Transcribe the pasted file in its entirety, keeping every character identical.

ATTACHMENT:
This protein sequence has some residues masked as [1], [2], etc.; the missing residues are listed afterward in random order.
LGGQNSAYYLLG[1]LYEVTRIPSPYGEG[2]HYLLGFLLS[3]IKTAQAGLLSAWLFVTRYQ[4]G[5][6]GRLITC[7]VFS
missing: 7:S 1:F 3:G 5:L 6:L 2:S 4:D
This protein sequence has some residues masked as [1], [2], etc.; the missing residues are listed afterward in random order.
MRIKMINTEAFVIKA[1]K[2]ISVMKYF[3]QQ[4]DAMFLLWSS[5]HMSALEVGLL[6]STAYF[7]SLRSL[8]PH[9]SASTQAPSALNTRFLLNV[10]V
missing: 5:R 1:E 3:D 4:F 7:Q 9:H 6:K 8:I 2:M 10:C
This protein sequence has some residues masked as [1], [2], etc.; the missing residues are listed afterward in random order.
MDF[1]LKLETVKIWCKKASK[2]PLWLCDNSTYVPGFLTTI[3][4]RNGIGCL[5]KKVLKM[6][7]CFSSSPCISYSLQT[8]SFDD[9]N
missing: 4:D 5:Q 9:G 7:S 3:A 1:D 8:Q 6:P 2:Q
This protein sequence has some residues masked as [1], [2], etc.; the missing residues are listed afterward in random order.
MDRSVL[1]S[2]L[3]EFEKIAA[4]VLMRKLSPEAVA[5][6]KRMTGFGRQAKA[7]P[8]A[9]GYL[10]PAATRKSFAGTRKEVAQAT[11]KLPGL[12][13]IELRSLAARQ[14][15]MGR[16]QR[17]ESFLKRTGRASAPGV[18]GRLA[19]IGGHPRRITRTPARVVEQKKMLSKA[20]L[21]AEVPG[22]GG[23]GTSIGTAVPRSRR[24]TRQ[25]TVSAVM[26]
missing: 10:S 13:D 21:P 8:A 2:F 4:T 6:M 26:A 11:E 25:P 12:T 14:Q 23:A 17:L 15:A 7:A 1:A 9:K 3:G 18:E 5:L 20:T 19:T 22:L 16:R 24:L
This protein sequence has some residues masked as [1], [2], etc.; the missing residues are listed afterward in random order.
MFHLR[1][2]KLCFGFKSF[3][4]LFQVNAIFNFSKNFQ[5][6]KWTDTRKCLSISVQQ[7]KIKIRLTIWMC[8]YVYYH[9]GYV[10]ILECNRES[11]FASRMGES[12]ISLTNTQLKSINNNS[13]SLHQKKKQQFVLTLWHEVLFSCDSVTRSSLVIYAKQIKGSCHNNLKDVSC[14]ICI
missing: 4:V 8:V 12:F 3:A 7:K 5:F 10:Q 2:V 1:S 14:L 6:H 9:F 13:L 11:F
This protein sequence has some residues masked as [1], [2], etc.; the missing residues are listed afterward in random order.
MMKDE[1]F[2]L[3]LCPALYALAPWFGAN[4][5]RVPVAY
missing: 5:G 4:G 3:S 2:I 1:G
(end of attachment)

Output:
This protein sequence has some residues masked as [1], [2], etc.; the missing residues are listed afterward in random order.
LGGQNSAYYLLG[1]LYEVTRIPSPYGEG[2]HYLLGFLLS[3]IKTAQAGLLSAWLFVTRYQ[4]G[5][6]GRLITC[7]VFS
missing: 7:S 1:F 3:G 5:L 6:L 2:S 4:D
This protein sequence has some residues masked as [1], [2], etc.; the missing residues are listed afterward in random order.
MRIKMINTEAFVIKA[1]K[2]ISVMKYF[3]QQ[4]DAMFLLWSS[5]HMSALEVGLL[6]STAYF[7]SLRSL[8]PH[9]SASTQAPSALNTRFLLNV[10]V
missing: 5:R 1:E 3:D 4:F 7:Q 9:H 6:K 8:I 2:M 10:C
This protein sequence has some residues masked as [1], [2], etc.; the missing residues are listed afterward in random order.
MDF[1]LKLETVKIWCKKASK[2]PLWLCDNSTYVPGFLTTI[3][4]RNGIGCL[5]KKVLKM[6][7]CFSSSPCISYSLQT[8]SFDD[9]N
missing: 4:D 5:Q 9:G 7:S 3:A 1:D 8:Q 6:P 2:Q
This protein sequence has some residues masked as [1], [2], etc.; the missing residues are listed afterward in random order.
MDRSVL[1]S[2]L[3]EFEKIAA[4]VLMRKLSPEAVA[5][6]KRMTGFGRQAKA[7]P[8]A[9]GYL[10]PAATRKSFAGTRKEVAQAT[11]KLPGL[12][13]IELRSLAARQ[14][15]MGR[16]QR[17]ESFLKRTGRASAPGV[18]GRLA[19]IGGHPRRITRTPARVVEQKKMLSKA[20]L[21]AEVPG[22]GG[23]GTSIGTAVPRSRR[24]TRQ[25]TVSAVM[26]
missing: 10:S 13:D 21:P 8:A 2:F 4:T 6:M 26:A 11:E 25:P 12:T 14:Q 23:A 17:L 15:A 7:A 1:A 9:K 3:G 18:E 5:L 20:T 19:T 22:L 16:R 24:L
This protein sequence has some residues masked as [1], [2], etc.; the missing residues are listed afterward in random order.
MFHLR[1][2]KLCFGFKSF[3][4]LFQVNAIFNFSKNFQ[5][6]KWTDTRKCLSISVQQ[7]KIKIRLTIWMC[8]YVYYH[9]GYV[10]ILECNRES[11]FASRMGES[12]ISLTNTQLKSINNNS[13]SLHQKKKQQFVLTLWHEVLFSCDSVTRSSLVIYAKQIKGSCHNNLKDVSC[14]ICI
missing: 4:V 8:V 12:F 3:A 7:K 5:F 10:Q 2:V 1:S 14:L 6:H 9:F 13:L 11:F
This protein sequence has some residues masked as [1], [2], etc.; the missing residues are listed afterward in random order.
MMKDE[1]F[2]L[3]LCPALYALAPWFGAN[4][5]RVPVAY
missing: 5:G 4:G 3:S 2:I 1:G